However, as the intrusion detection systems changed, so have the types of fraud. Presently, the Securities and Exchange Commission rate hear over 100 instances of financial fraudulence and accounting instances per year, which is a stark increase before the explosion of technology running a business prior to the 1970s. In some cases, big named companies, such as, Bausch and Lomb, Sunbeam, and Knowledgeware have had to restate financial records due to scam. This in turn influences stock prices, and frequently leads to individual bankruptcy, changes in ownership, and layoffs, among other problems. In terms of financial fraud cases, however, no more than 2% make it to trial, 20% are dismissed; the remainder are settled out of court docket. Prosecution is costly both to the government and to investors and company employees. Nevertheless, as monetary times worsen, as we have seen in recent years, the quantity and variety of scams cases increases. Financial scam is a powerful, ever before changing market that changes every day with boosts in new technologies [9].

In order to keep tempo with the demand for scam detection systems, fraudulence and forensic auditors are being held in charge of the upsurge in the diagnosis of scam. However, as Jack Bologna mentioned, most fraud diagnosis systems cannot be learned in a class, but rather must be learned on-the-job [7]. Third, concept, most universities today still lack curriculum in financial scam diagnosis. Although, the demand for auditors trained in fraud detection is increasing at a rapid rate as the occurrence and variety of fraudulence increases. Together with the dynamic fraudulence environment, accountants and auditors likewise must stay up-to-date on fraud detection so that auditing programs are sufficiently designed to meet up with the changing needs of forensic auditing. Therefore, as most would agree with the fact, auditors must balance education and training to provide the best protection to overcome financial scams [9].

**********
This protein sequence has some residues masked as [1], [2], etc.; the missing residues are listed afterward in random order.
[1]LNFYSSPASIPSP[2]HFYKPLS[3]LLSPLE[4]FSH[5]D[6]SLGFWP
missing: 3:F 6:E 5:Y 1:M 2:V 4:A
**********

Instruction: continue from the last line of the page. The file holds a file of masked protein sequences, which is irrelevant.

How is Fraud and Forensic Auditing Different from a normal Audit?

With the introduction of the Sarbanes-Oxley Act of 2002, the auditing and accounting world was turned on its brain. The Sarbanes-Oxley Action was a game-changer in scam detection. Prior to the Act, auditing firms were primarily self-regulated, which proved to be problematic [10]. Firms, such as Arthur Anderson, exhibited a lack of integrity conspired to commit fraud right combined with the deceptive companies. Therefore, Sarbanes-Oxley created the general public Company Oversight Plank (PCAOB) to provide more oversight and rules to the accounting career. In 2004, fraudulence cost the United States market $684 billion, twenty times the expense of standard street crime, further illustrating the importance of a strong fraud detection system [11].